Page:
Monday, 2 December 2013

Gallstone - The Symptoms

A gallstone formed within the gallbladder as a result of changes in bile acid (BA) metabolism and gallbladder function are critical factors in the pathogenesis of gallstones. Gallstones can cause blockage the flow of bile through the bile ducts that can lead to inflammatory causes of  acute cholecystitis. Gallstones are most common among older adults, women, overweight people, etc.

A. Symptoms  
A.1. Common symptoms

1. Upper gastrointestinal bleeding if ruptured
There is a report of a 67-year-old gentleman with no significant medical history of note presented with sudden onset of epigastric pain, coffee ground vomiting and passing black tarry stool. The diagnosis of gallstone-induced auto-sphincterotomy was only made, using gastroscope via jejunostomy, when a big gallstone was found in the third part of the duodenum and the papilla was ruptured(1).

2. Right upper quadrant or midline epigastric pain
In a  multicenter study was carried out with patients randomized to either surgery or conservative, expectant treatment to examine optimal treatment and natural history in well-defined groups of symptomatic gallbladder stone disease with pain, episodes only (study group 1) or acute cholecystitis (study group 2). The patients were between 18 and 80 years of age and had right upper quadrant or midline epigastric pain and ultrasonographic evidence of gallbladder stone, with or without acute cholecystitis(2).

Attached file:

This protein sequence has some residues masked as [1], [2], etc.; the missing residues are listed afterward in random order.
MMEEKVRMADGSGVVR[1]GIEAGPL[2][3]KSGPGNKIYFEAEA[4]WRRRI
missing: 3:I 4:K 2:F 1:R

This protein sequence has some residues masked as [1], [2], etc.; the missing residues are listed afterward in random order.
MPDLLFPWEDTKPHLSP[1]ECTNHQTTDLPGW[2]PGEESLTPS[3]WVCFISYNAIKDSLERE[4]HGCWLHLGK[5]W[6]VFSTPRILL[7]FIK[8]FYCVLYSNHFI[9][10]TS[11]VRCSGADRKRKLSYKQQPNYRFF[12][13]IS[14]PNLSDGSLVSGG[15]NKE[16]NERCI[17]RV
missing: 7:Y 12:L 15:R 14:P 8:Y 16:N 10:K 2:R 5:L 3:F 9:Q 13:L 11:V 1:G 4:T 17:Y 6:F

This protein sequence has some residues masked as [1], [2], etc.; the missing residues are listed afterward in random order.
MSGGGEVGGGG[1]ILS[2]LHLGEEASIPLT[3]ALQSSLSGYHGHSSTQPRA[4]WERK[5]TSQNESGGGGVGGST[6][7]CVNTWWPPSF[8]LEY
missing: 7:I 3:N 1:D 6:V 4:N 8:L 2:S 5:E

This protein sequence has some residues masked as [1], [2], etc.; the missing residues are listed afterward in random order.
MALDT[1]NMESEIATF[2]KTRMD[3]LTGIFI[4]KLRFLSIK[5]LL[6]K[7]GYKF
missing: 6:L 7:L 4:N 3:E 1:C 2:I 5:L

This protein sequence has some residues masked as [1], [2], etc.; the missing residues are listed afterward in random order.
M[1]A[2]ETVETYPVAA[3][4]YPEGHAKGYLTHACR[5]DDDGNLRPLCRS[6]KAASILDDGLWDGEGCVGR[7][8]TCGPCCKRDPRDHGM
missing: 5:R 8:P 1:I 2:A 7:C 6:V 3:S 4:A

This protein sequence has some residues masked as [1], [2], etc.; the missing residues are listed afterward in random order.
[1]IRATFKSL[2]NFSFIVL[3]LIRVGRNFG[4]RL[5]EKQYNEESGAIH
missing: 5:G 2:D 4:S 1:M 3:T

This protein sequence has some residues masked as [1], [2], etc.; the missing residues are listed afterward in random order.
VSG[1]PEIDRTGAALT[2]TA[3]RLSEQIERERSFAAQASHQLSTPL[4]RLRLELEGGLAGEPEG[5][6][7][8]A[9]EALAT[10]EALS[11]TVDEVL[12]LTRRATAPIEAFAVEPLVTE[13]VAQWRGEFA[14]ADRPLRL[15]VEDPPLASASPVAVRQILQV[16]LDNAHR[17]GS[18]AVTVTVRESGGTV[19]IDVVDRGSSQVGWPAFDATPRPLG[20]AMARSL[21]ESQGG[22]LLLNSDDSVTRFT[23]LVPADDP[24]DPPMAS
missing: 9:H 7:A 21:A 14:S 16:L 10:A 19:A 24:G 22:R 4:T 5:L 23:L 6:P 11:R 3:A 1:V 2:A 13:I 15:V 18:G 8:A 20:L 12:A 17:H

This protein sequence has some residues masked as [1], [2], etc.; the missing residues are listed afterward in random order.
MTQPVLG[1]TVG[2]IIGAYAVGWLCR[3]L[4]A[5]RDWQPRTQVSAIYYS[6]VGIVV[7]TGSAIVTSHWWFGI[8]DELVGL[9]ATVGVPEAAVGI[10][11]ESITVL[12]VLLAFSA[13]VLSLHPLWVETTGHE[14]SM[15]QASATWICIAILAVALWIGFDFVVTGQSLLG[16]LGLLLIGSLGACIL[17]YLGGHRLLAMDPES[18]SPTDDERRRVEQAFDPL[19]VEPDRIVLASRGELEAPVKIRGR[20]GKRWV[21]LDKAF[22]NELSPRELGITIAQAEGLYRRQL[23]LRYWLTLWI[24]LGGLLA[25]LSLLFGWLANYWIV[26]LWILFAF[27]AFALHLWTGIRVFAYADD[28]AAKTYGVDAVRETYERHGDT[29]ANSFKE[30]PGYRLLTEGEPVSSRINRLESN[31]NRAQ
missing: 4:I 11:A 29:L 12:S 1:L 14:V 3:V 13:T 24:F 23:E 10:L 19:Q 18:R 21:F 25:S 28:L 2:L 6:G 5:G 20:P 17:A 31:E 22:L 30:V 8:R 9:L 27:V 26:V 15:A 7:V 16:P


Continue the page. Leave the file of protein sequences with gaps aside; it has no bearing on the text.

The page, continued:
3. Abdominal pain
Gallstones are relatively rare in children. At-risk populations include patients suffering from hemolysis syndromes. Regardless of etiology, these patients usually will present with postprandial abdominal pain, and ultrasonography is the mainstay of diagnosis. However, some gallstones are radiopaque and can be visualized on plain abdominal radiography(3).

4. Other symptoms
In the study to evaluated the association between gallstones and abdominal symptoms, comparing two different study designs, researchers at the Maastricht University, showed that Gallstones were associated with mid upper abdominal pain in the screening study, and with mid upper abdominal pain, biliary pain, and colic (each independently) in the clinical study. When these symptoms were absent (and only dyspeptic symptoms or food intolerance was present), gallstones were not more common than expected from the general population prevalence (estimated from the screening study)(4).

5. Etc. 

A.2. Symptoms of severe case, include
1. Fever
2. Nausea and vomiting
3. Prolonged period of pain
4. Jaundice
5. Clay-colored stools
6. Etc.
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